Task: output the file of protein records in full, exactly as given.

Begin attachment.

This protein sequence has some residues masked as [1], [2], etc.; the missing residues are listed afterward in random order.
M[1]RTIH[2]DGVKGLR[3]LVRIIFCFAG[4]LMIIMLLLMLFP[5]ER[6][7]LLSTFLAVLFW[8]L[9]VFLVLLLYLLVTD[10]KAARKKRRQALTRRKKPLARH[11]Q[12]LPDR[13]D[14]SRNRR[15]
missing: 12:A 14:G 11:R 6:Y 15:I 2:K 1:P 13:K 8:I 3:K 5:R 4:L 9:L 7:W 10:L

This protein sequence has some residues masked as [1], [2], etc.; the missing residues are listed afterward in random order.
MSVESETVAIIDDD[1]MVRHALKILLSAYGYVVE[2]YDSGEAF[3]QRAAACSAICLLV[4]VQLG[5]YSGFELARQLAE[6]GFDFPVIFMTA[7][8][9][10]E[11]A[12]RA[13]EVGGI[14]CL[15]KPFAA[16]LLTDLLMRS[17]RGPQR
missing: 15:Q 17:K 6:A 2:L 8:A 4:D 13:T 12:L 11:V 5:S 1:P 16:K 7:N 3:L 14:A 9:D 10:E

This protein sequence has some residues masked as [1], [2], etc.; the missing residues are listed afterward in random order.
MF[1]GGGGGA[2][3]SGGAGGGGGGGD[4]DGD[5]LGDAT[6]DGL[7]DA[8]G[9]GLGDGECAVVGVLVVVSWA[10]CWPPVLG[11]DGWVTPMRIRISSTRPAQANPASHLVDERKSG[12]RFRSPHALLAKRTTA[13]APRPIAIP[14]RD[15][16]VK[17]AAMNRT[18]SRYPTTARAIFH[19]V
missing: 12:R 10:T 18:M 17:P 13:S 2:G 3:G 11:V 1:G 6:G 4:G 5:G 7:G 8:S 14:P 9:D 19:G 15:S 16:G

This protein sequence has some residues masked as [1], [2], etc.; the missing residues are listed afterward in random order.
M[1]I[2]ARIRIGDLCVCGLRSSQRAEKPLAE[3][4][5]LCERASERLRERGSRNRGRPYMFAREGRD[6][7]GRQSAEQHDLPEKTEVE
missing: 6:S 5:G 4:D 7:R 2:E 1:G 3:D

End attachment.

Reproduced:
This protein sequence has some residues masked as [1], [2], etc.; the missing residues are listed afterward in random order.
M[1]RTIH[2]DGVKGLR[3]LVRIIFCFAG[4]LMIIMLLLMLFP[5]ER[6][7]LLSTFLAVLFW[8]L[9]VFLVLLLYLLVTD[10]KAARKKRRQALTRRKKPLARH[11]Q[12]LPDR[13]D[14]SRNRR[15]
missing: 12:A 14:G 11:R 6:Y 15:I 2:K 1:P 13:K 8:I 3:K 5:R 4:L 9:L 7:W 10:L

This protein sequence has some residues masked as [1], [2], etc.; the missing residues are listed afterward in random order.
MSVESETVAIIDDD[1]MVRHALKILLSAYGYVVE[2]YDSGEAF[3]QRAAACSAICLLV[4]VQLG[5]YSGFELARQLAE[6]GFDFPVIFMTA[7][8][9][10]E[11]A[12]RA[13]EVGGI[14]CL[15]KPFAA[16]LLTDLLMRS[17]RGPQR
missing: 15:Q 17:K 6:A 2:L 8:A 4:D 13:T 12:L 11:V 5:S 1:P 16:K 7:N 3:L 14:A 9:D 10:E

This protein sequence has some residues masked as [1], [2], etc.; the missing residues are listed afterward in random order.
MF[1]GGGGGA[2][3]SGGAGGGGGGGD[4]DGD[5]LGDAT[6]DGL[7]DA[8]G[9]GLGDGECAVVGVLVVVSWA[10]CWPPVLG[11]DGWVTPMRIRISSTRPAQANPASHLVDERKSG[12]RFRSPHALLAKRTTA[13]APRPIAIP[14]RD[15][16]VK[17]AAMNRT[18]SRYPTTARAIFH[19]V
missing: 12:R 10:T 18:M 17:P 13:S 2:G 3:G 11:V 1:G 6:G 4:G 5:G 7:G 8:S 14:P 9:D 19:G 15:S 16:G

This protein sequence has some residues masked as [1], [2], etc.; the missing residues are listed afterward in random order.
M[1]I[2]ARIRIGDLCVCGLRSSQRAEKPLAE[3][4][5]LCERASERLRERGSRNRGRPYMFAREGRD[6][7]GRQSAEQHDLPEKTEVE
missing: 6:S 5:G 4:D 7:R 2:E 1:G 3:D